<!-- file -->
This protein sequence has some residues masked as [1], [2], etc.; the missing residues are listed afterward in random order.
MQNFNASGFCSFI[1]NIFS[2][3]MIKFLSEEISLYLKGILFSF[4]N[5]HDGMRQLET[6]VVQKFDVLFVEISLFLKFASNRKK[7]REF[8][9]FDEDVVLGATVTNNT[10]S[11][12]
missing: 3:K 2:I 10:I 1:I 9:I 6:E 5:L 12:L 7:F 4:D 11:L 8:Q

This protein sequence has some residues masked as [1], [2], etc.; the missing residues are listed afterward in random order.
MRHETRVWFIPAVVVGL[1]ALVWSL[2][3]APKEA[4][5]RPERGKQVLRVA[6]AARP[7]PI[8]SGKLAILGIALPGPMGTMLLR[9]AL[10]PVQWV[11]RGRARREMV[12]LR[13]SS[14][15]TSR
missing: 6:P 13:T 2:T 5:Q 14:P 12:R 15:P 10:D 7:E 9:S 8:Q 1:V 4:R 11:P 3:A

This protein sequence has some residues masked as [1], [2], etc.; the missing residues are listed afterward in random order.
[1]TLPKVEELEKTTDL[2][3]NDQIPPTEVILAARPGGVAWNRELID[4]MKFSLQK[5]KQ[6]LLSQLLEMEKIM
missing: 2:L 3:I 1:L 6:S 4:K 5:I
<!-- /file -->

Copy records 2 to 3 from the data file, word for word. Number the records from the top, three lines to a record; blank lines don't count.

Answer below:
This protein sequence has some residues masked as [1], [2], etc.; the missing residues are listed afterward in random order.
MRHETRVWFIPAVVVGL[1]ALVWSL[2][3]APKEA[4][5]RPERGKQVLRVA[6]AARP[7]PI[8]SGKLAILGIALPGPMGTMLLR[9]AL[10]PVQWV[11]RGRARREMV[12]LR[13]SS[14][15]TSR
missing: 6:P 13:T 2:T 5:Q 14:P 12:R 15:P 10:D 7:E 9:S 8:Q 1:V 4:R 11:P 3:A

This protein sequence has some residues masked as [1], [2], etc.; the missing residues are listed afterward in random order.
[1]TLPKVEELEKTTDL[2][3]NDQIPPTEVILAARPGGVAWNRELID[4]MKFSLQK[5]KQ[6]LLSQLLEMEKIM
missing: 2:L 3:I 1:L 6:S 4:K 5:I